Wool market at tipping point: AWI

30 Jun, 2014 02:00 AM
Comments
6
 
We are not happy with where the market is at the moment

CHINA has long been “the” important player on the Australian wool buying scene.

But having reached a point where the Asian powerhouse buys 80 per cent of our clip and 95pc of our sales go through auction, Australian growers have found themselves in a tenuous position.

Australian Wool Innovation (AWI) boss Stuart McCullough said this needed investigating. Tightening Chinese fiscal policy and credit in the past 12 months has affected prices.

“We have certainly seen them tighten things up and they are clamping down on corruption and they are not lending in the way they were,” he said during a visit to the Hay Sheep Show.

“However, we think it’s an initial tightening which will loosen up as the year goes on and the wool market should improve.”

He also highlighted 1000 cents a kilogram (the Eastern Market Indicator (EMI) currently is 1021c/kg) as a tipping point below which wool lost growers to other industries.

“That is the vagary of the open cry auction system, and something we are focused on”

“It’s going to upset some people and make some people happy, but the money that you (woolgrowers) provide AWI is about making more money for you,” he said.

“We think this is a touchy point for woolgrowers that needs to be looked at. We can’t think of a time in history when this has ever been looked at before, so we are very keen to make sure we study the auction system transaction between the first owner and the second owner, and to make some suggestions on how we can improve that in the next 12 months.”

He said buyers had raised the supply issue, pointing to the New Year market being flooded with more than 50,000 bales.

“When the market is falling the buyers just sit on their hands and they naturally won’t bid on a falling market - and that is the vagary of the open cry auction system, and is something we are focused on,” he said.

“They are not going to grab a falling knife. They will wait until it hits the ground and then bid away”

He said Chinese buyers likened the situation to “catching a falling knife – they are not going to grab a falling knife. They will wait until it hits the ground and then bid away”. However, he made it clear AWI had little ability to effectively influence supply.

“We are looking at the selling system, mainly the auction system and the lack of other alternatives and getting some suggestions in that area,” he said.

“(We are going to) see if there is some renovation that can be done to the auction system and recommendations that can be made for potentially selling wool in other ways.

“For some reason the auction system sells 95 per cent of the Australian wool clip. We can’t see that in any other commodity in Australia and anywhere else in the world.”

In terms of wool prices, Mr McCullough said AWI was budgeting on an average of 1100c/kg EMI for 2014-15 and national wool clip of 330 million kilograms.

“We are not happy with where the market is at the moment,” he said.

Mr McCullough said the tightening of fiscal policy was largely because of China’s new administration, which entered office late last year. AWI will commission an international consulting firm to conduct the study during the next 12 months.

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FarmOnline

Cara Jeffery

is the national sheep and wool writer for Fairfax Agricultural Media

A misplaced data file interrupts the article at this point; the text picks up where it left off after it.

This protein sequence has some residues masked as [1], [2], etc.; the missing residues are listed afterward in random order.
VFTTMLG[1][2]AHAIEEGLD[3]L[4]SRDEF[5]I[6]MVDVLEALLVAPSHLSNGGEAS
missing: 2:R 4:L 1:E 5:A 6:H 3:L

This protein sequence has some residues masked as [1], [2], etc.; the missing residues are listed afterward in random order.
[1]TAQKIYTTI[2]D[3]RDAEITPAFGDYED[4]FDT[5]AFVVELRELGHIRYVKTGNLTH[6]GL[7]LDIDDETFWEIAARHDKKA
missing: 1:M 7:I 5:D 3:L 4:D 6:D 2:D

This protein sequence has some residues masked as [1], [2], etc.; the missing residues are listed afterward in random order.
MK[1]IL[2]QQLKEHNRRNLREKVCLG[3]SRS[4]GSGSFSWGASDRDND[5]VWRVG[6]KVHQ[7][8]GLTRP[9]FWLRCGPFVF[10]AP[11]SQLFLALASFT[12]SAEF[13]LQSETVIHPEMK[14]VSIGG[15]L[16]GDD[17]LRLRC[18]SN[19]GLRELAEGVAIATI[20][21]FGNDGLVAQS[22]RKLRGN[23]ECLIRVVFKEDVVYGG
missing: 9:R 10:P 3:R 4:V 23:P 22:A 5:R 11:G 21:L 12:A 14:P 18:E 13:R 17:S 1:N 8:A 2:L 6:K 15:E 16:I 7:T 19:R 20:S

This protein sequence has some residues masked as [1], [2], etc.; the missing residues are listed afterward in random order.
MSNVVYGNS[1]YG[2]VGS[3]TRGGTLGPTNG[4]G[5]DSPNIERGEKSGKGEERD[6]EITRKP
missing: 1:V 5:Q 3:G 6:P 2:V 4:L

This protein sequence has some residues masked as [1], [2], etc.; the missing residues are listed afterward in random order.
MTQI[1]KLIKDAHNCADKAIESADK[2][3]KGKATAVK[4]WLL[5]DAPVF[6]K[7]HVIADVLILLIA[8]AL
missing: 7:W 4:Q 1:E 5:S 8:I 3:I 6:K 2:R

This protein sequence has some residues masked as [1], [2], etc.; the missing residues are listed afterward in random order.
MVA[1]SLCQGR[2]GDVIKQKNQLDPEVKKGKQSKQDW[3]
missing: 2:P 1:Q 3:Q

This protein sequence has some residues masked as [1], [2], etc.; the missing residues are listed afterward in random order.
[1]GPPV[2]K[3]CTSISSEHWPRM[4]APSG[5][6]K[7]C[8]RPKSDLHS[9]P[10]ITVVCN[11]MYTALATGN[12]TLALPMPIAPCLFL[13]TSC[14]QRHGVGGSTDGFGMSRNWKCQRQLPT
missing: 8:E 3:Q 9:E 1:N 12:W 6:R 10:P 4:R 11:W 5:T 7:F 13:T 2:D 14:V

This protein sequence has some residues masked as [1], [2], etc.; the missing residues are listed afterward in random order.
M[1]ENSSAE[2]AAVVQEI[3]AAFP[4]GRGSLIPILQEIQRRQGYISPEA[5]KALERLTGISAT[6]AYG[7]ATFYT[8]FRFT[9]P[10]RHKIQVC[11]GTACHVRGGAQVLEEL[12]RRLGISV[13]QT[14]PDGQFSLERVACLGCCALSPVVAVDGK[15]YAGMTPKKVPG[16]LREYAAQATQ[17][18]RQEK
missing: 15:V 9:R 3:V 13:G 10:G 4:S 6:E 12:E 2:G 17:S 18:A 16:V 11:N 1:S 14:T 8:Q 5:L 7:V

Date: Newest first | Oldest first

READER COMMENTS

Freshy
30/06/2014 5:31:02 AM

Just like the product.....the marketing system is outdated and moreover the behind behind the whole system are stuck in the 1950's. The story of wool is a joke, its up 1 week and everyone is saved, its down the next kill all your sheep. Every year the guestimates are its going to improve and its been in real dollars decline for decades
Percy
30/06/2014 10:55:30 AM

Selling something via auction requires competition as the losing bidder sets the price. Whatever happened to the Russian hope of entering the market? Were they really blocked by the Australian government? Wool production will keep decreasing as the growers are voting with their feet; because the hip pocket (or bank) dictates.
Holy Moly
30/06/2014 11:02:41 AM

The only thing Merino's are good for is keeping the grass down and if your lucky you might make a bit of pocket money at shearing time. But the real worry is our entire economy is China based,so they have us like a monkey on a chain.
Puzzled
30/06/2014 3:59:41 PM

Well you could knock me down with a feather! Fancy the auction system being broken. And please remind me whose strategy it was to shift manufacturing to China? And why don't more producers forward sell?
Chick Olsson
1/07/2014 8:18:39 PM

There is absolutely nothing that AWI can do about this issue, nor should they even try as there is " no market failure" as stipulated under the Wool Privatisation Act. AWI should be focusing on cutting its overhead, reducing staff, outsourcing more projects, and acting like a commercial entity rather than a quasi Govt department.
Ted O'Brien.
3/07/2014 8:23:14 AM

The unique physical characteristics which made wool so readily marketable in the 1980s are still the same set of unique physical characteristics, even more marketable today than then. Wool was wiped out by the acute artificial scarcity forced on it by the Howard government, which bankrupted the entire world trade in wool. The only way to halt wool's decline is to put a floor in the market at a price that supports continuing production until security of supply returns. That would take three years. Government killed the trade. It is reasonable to demand that government fix it.

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